Our first daughter, Janea, was seriously ill when she was born. She subsequently died of her illness only four days later. During that time my wife, Norma, and I made many trips to the NICU. We held Janea, spoke to her and kept vigil with her as much as we were able. On the fourth day Janea’s blood pressure began to drop and so Norma and I were ushered to a back room of the NICU. It is here that parents can be with their children in their final moments, away from the noise and busy-ness of the NICU. In this room we experienced our own eucharistic adoration when we held Janea, our Blessed Sacrament. We held her tenderly, kissed her and told her countless times how much we loved her. We adored Janea, and when she breathed her last, we knew her entry into heaven was nurtured as lovingly as earthly possible. We left the hospital the next day empty, yet filled with a sense of peace, knowing that Janea was in infinitely gentler hands than ours.
Two years later, when my mother was near death, my dad arranged for family and friends to keep a vigil with Mom in her hospital room. I sat alone with her in the early hours of the morning she died. As Mom lay in the tabernacle of her bed, I gazed at her in the tomb-like silence of her room. Shortly before sunrise, I prayed over her and, despite the sadness of the experience, adored the miracle of new life about to take place in front of my eyes as she breathed her last. When my dad and sister arrived shortly after, we sat in silence with our mother, a Blessed Sacrament. We allowed the stillness to penetrate our hearts in order to help us adjust to a new reality without Mom.
We left the room a few hours later and resolved to live the ensuing days and years with a strength that would embody her real presence in deeper love for one another in the way Mom strove to live. We “genuflect” to one another, not literally, but in gentle actions, gentle words, and love. This is the challenge we need to accept with everyone we meet in our lives, because everyone is a Blessed Sacrament and all people deserve our genuflections of kind words, accepting actions and gentle thoughts, even though it’s not always easy to do. In a very real sense, this is eucharistic adoration.
This feast day, the Solemnity of the Body and Blood of Christ, is the day where we try to further understand the implications behind Jesus’ insistence that, “Unless you eat the flesh of the Son of Man and drink his blood, you have no life in you.” What does this really mean?
Jesus issued this radically new way of living at the pinnacle of his popularity. People from all around followed Jesus wherever he went. They trusted him. However, when he declared that, “I am the bread of life,” he was abandoned and eventually crucified. The people of Jesus’ time were not ready for his radical teaching and direct challenges. Considering what continues to take place in our world today, I submit that we still aren’t ready for it.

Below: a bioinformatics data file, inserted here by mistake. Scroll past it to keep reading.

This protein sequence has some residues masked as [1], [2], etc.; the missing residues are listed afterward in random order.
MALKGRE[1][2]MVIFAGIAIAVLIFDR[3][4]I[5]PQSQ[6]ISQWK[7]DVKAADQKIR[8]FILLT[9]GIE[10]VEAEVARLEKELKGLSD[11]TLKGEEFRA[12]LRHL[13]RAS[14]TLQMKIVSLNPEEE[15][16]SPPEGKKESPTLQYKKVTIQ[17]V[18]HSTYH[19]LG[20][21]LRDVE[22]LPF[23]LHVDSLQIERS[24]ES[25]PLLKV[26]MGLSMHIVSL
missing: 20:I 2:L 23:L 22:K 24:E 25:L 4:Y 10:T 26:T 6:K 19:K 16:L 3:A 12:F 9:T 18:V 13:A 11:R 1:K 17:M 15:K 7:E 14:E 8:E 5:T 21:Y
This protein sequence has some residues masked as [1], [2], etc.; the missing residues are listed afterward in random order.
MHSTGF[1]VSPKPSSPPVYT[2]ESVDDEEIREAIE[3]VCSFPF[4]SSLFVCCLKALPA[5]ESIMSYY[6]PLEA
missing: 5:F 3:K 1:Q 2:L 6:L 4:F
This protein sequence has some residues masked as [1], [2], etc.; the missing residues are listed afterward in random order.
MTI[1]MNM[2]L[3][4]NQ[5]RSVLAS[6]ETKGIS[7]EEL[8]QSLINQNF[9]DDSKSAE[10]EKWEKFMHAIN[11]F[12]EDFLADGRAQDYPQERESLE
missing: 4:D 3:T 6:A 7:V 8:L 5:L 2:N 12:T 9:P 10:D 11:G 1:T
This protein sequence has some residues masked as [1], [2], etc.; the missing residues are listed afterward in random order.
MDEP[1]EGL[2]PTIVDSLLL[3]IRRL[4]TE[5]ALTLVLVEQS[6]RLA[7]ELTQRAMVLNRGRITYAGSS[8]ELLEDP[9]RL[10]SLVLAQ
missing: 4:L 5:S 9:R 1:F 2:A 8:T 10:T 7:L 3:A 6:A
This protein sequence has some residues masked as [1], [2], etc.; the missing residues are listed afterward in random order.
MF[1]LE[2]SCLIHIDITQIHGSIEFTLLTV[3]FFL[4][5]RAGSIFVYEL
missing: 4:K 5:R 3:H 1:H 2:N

How can we better understand what it means to adore Christ in eucharistic adoration? Eucharistic adoration in a church or chapel is an important personal act of devotion. Many people find comfort and peace engaging in this kind of prayer. But sitting in silence adoring a consecrated host behind glass is a rather futile exercise unless something inside of you changes and you become intimately concerned and are actually moved to go about and deal with the real flesh, body, blood and bone of Jesus Christ in the community. Eucharistic adoration shouldn’t be restricted to a church or a chapel, because sitting in silence with a loved one in palliative care, gazing at your children as they sleep at night, or any merciful action, is eucharistic adoration. Many people may not even go to church, yet they adore the Blessed Sacrament in how they treat others and speak of others — and this is just as valid.
“Whoever eats my flesh and drinks my blood abides in me, and I in them.” The easy part is going to mass and receiving communion, but if you truly believe that what you have consumed is Jesus, then it’s important to go out and live what you have consumed. That means we need to love the community at its worst. It’s about being able to live or work with people who are difficult to be around, those who routinely judge others, those who are quick to condemn, and those whose criticisms flow more easily than compliments. The late Archbishop Dom Helder Camara once said, “Anything you do in church do at least three hours on the street with the ‘other eucharist.’ The ones that talk back, that bleed, that stink, and that need you to do more than pity them or be angry at them.” Eating real flesh and drinking real blood is to be able to deal with this flawed community. It is to be able to say to someone, “I love you despite what you say to me. I forgive you despite what you did to me. I accept you despite our differences.”
Andrew Britz, OSB, in his book Truth to Power, writes, “The Saviour we need to worship in the flesh knows how to touch our prejudices, our temptations, our hurts, angers and despairs, and to empower us to transcend them.” When you can love someone who doesn’t return your love, when you accept the person who betrays you, and when you can forgive the person who abused you, then you adore the Blessed Sacrament and you intimately share in the Body and Blood of Christ, whether you go to church or not.
Saretsky is a teacher and chaplain at Bishop Mahoney School in Saskatoon. He and his wife Norma have two children.